The League of Women Voters celebrated its 100th foundation anniversary on February 14. The celebrations took place at the birthplace of the League of Women Voters. Allyson Haut, the president of the League of Women Voters of Illinois, said, “This morning we are gathered in the room where it happened.”
Hundreds of the members and supporters of the League gathered in the Gold Room of the Congress Plaza Hotel. Chapman Catt founded an organization of the national grassroots group on February 14, 1920. Ida B. Wells, a Chicago activist, has been granted belated recognition by the organization. The original league did not welcome African Americans in the beginning. The drive for the ratification of the Equal Rights Amendment is renewed through this celebration.
Audra Wilson, the executive director of the Illinois branch, acknowledged the fact that the league was less than welcoming to suffragettes of color. She added that things had changed and the celebrations were devoted to praising Wells. Juliana Stratton, the lieutenant governor of Illinois, said, “We must honor women like Ida B. Wells with our vote in this critical election year.”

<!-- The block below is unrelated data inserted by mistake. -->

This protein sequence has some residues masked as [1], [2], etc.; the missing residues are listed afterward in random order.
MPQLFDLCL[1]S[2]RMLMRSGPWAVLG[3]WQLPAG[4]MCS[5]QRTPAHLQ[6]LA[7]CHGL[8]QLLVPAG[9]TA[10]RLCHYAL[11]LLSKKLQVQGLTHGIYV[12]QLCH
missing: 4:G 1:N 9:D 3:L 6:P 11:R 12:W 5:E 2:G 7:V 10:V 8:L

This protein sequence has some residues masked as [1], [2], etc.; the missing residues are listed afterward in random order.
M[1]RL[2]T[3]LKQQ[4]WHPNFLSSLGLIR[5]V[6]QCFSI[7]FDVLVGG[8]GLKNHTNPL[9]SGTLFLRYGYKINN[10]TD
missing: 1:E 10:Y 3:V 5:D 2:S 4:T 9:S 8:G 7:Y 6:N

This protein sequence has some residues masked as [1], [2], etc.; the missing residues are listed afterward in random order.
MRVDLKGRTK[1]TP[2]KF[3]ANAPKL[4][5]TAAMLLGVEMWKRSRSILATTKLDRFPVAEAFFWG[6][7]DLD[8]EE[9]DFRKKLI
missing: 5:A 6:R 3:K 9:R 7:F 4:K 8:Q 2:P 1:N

Stratton said that the threats were still looming around across the country in terms of women’s right to vote. She focused on the health, safety, and availability of economic opportunities for women all across the US. She added, “We must never forget the women upon whose shoulders we stand.” US Sen. Tammy Duckworth appreciated the hard work and progress of the League.
The League worked hard to ensure the US democracy of the people, for the people, and by the people. All people must have to be included in democracy regardless of their gender and color. Toni Preckwinkle, the president of the Cook County Board, also praised the hundred great years of the League. Wilson said, “The league is a nonpartisan organization because the right to vote is not a partisan issue.”